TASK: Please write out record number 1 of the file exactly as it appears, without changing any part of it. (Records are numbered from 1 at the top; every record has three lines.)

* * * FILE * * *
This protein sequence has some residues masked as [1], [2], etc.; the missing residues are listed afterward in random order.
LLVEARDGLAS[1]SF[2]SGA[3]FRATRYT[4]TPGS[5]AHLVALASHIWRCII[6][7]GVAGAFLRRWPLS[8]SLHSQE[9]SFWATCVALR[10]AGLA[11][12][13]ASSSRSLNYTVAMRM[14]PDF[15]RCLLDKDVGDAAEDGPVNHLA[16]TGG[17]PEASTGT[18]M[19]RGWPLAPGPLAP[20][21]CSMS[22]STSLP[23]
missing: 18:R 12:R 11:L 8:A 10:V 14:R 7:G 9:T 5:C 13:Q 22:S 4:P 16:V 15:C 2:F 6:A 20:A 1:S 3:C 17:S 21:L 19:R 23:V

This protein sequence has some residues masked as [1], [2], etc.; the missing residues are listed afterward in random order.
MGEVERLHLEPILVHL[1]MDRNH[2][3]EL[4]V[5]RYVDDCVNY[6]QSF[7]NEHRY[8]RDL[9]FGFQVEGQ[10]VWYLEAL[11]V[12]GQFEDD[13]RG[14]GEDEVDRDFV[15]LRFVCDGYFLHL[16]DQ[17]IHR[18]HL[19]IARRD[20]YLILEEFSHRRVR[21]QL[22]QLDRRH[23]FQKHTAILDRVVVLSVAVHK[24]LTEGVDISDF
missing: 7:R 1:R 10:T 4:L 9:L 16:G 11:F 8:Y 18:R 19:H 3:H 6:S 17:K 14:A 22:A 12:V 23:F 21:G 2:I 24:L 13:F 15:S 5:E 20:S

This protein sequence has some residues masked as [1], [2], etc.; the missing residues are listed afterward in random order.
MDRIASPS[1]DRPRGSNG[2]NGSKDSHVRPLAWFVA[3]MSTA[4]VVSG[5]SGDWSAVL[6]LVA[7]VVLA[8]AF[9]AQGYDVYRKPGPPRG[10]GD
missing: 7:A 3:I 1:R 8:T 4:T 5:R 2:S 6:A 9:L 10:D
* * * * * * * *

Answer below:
This protein sequence has some residues masked as [1], [2], etc.; the missing residues are listed afterward in random order.
LLVEARDGLAS[1]SF[2]SGA[3]FRATRYT[4]TPGS[5]AHLVALASHIWRCII[6][7]GVAGAFLRRWPLS[8]SLHSQE[9]SFWATCVALR[10]AGLA[11][12][13]ASSSRSLNYTVAMRM[14]PDF[15]RCLLDKDVGDAAEDGPVNHLA[16]TGG[17]PEASTGT[18]M[19]RGWPLAPGPLAP[20][21]CSMS[22]STSLP[23]
missing: 18:R 12:R 11:L 8:A 10:V 14:R 7:G 9:T 5:C 13:Q 22:S 4:P 16:V 15:C 2:F 6:A 20:A 1:S 3:C 17:S 21:L 19:R 23:V